The art world is often extravagant. Opening dinners overflow with a cornucopia of earthly delights while paint, temporary walls, and tools get frittered away in the dumpsters outside. Resources like these get squandered all the time, and rarely does anyone raise an eyebrow. It’s surprising, then, to hear about the current trash-related protest against MoMA Poet Laureate and UbuWeb Founder Kenneth Goldsmith for his relatively small, but big-sounding paper-based project “Printing Out the Internet”.
The project itself seems innocuous enough. Goldsmith put out an open call for “Printing Out the Internet” in May. Through July 26th, he’s seeking A5-sized paper print-outs of the world wide web that participants will then mail to the LABOR art gallery in Mexico. The sheets of paper will be shown in an exhibition and then recycled after the show’s run. So far Goldsmith has received submissions from all corners of the Internet, as well as from UbuWeb’s extended network with documents like Paul Soulellis’s “Library of the Printed Web” and Justin Lincoln’s “New Aesthetic Time Capsule”. These projects sound like artworks in their own right.
In the project’s wake, a Change.org petition “Please don’t print the Internet” started in protest of how “Printing Out the Internet” wastes paper. It has only 370 signatures. Outside of that petition, the project’s formed its own dedicated following of trolls. Goldsmith has been reblogging select trolls on Tumblr.
If this protest sound stupid to you, you’re not alone. Alongside the critics, Goldsmith has reblogged words of advice from his project’s fans. He’s also written in defense of his project. One of my favorite Goldsmith-isms cribbed, in part, from Guy Debord:
This seems like a lot of fuss in defense of trash. It makes me wonder if there’s another unspoken aspect of the project that could be producing these mixed-feelings. At heart, Goldsmith’s project is a conceptual one, but you’re only going to “get it” if you buy into his point that “printing the internet is an enactment of capital accumulated to the point that it becomes an image”.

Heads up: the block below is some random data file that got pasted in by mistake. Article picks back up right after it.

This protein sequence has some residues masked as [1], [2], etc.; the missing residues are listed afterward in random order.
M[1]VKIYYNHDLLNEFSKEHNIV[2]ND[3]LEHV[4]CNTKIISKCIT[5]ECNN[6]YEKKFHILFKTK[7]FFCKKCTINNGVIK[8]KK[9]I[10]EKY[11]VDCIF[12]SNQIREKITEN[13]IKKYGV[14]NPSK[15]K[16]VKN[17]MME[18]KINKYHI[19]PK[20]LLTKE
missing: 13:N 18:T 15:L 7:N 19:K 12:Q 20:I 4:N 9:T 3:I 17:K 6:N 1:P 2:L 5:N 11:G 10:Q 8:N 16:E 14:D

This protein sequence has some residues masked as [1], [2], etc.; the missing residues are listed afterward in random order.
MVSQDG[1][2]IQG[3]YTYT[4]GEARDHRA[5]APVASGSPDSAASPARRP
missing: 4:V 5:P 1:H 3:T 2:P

I half-get that point. I get it because amassing quantities of nearly anything can “enact capital accumulation”. I also get that trash is what becomes of most of the Internet eventually; links get broken, Geocities goes kaput, servers change, etcetera.
I’m just not convinced the project needs to be on generic A5 paper, or if paper is even the best way to visualize the Internet’s video, sound, and text. Paper’s simple and generic, but the Internet’s specific, a gabfest of voices. As a mass of paper, the Internet turns into a white-washed image, but art should be specific to differentiate itself as a speck in that mountain of capital.
But maybe that’s where the project’s element of social practice comes in. “Printing Out the Internet” is a submission-based show, created, in large part by the individual decisions of its participants. It’s a tale of what Kenneth Goldsmith and UbuWeb followers find valuable or interesting, at least for the moment. No matter what participants send in, there’s that problem of specificity; the Internet will always be shown as a flat image.
Looking at these issues of community and capital, Goldsmith’s project isn’t so straightforward after all. These are complex points to mull over, and more difficult to parse through than an argument over waste. That’s too bad because it seems those ideas are getting overlooked in favor of an argument that has very little do with the piece at all.